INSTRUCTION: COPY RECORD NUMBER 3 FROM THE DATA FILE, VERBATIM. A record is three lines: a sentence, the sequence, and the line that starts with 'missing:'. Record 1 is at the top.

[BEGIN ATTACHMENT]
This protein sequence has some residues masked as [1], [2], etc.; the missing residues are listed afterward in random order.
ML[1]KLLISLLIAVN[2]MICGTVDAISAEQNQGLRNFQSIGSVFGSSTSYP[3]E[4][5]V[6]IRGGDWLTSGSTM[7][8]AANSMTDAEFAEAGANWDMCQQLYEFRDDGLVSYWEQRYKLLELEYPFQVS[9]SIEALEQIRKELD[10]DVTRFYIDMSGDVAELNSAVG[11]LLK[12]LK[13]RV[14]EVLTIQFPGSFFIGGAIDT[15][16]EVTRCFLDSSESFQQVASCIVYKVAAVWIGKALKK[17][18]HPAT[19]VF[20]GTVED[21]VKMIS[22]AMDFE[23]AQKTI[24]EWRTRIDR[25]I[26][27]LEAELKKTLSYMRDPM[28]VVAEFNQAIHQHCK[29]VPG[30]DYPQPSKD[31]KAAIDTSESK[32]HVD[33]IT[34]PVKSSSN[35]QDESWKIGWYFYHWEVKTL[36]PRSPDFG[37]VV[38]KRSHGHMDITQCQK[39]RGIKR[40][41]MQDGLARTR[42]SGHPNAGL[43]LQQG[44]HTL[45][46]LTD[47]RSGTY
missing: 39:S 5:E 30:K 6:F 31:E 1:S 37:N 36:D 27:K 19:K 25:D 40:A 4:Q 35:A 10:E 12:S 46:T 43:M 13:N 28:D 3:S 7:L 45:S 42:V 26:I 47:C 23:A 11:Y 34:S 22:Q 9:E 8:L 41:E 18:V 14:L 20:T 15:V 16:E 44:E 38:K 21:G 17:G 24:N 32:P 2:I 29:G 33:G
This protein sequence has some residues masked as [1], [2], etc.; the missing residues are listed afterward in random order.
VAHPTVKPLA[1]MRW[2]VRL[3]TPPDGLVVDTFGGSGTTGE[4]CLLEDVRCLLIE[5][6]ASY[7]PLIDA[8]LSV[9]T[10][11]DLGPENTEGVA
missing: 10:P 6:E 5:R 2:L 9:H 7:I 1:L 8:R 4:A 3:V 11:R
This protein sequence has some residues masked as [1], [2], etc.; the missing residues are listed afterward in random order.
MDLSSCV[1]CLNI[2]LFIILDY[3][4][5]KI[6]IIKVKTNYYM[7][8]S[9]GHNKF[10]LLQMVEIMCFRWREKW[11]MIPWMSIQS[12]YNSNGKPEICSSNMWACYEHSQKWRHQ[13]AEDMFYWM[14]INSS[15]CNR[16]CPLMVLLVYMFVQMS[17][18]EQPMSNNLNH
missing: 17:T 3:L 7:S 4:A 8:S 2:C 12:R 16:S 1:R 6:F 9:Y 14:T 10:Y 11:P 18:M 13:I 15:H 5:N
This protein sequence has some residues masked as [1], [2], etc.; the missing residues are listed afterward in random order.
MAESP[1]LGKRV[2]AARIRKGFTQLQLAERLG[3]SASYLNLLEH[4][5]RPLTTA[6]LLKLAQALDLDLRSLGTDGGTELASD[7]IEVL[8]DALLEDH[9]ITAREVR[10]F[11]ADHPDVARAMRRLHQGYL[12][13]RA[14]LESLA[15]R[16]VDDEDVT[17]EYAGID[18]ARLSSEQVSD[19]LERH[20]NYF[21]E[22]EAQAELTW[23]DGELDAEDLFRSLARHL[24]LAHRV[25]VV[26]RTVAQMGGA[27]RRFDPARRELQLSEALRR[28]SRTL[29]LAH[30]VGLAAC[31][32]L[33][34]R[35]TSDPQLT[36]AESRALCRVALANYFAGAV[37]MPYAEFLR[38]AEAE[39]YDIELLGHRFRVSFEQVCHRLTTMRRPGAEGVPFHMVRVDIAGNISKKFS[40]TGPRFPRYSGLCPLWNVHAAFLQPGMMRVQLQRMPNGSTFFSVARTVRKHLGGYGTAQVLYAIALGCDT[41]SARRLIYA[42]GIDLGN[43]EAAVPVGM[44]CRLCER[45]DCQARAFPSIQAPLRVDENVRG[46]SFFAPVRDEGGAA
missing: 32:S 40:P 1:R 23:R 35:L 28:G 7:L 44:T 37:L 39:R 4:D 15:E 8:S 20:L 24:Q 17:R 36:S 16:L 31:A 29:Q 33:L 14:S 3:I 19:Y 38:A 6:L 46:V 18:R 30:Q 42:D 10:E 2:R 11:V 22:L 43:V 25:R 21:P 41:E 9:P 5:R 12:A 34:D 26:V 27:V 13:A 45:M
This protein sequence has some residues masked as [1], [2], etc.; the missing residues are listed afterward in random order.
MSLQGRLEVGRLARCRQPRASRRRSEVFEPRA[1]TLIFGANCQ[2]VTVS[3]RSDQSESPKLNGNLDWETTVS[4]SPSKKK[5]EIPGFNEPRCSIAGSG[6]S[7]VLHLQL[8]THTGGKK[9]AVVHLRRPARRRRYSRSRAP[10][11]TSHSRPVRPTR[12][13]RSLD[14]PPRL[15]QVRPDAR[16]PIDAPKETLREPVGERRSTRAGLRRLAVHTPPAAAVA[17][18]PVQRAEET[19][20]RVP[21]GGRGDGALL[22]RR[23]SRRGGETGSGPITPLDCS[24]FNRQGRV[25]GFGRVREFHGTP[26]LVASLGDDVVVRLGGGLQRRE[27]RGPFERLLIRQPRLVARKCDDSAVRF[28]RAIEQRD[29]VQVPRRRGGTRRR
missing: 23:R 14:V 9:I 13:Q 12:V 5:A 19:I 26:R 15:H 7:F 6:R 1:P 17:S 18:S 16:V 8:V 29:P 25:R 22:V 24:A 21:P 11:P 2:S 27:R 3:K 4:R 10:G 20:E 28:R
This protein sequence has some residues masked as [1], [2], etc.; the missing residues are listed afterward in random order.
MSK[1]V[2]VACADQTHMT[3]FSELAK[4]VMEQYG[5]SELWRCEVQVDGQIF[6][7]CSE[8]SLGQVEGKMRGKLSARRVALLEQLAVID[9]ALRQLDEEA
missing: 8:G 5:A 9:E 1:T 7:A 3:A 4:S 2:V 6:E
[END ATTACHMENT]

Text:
This protein sequence has some residues masked as [1], [2], etc.; the missing residues are listed afterward in random order.
MDLSSCV[1]CLNI[2]LFIILDY[3][4][5]KI[6]IIKVKTNYYM[7][8]S[9]GHNKF[10]LLQMVEIMCFRWREKW[11]MIPWMSIQS[12]YNSNGKPEICSSNMWACYEHSQKWRHQ[13]AEDMFYWM[14]INSS[15]CNR[16]CPLMVLLVYMFVQMS[17][18]EQPMSNNLNH
missing: 17:T 3:L 7:S 4:A 8:S 2:C 12:R 16:S 1:R 6:F 9:Y 14:T 10:Y 11:P 18:M 13:I 15:H 5:N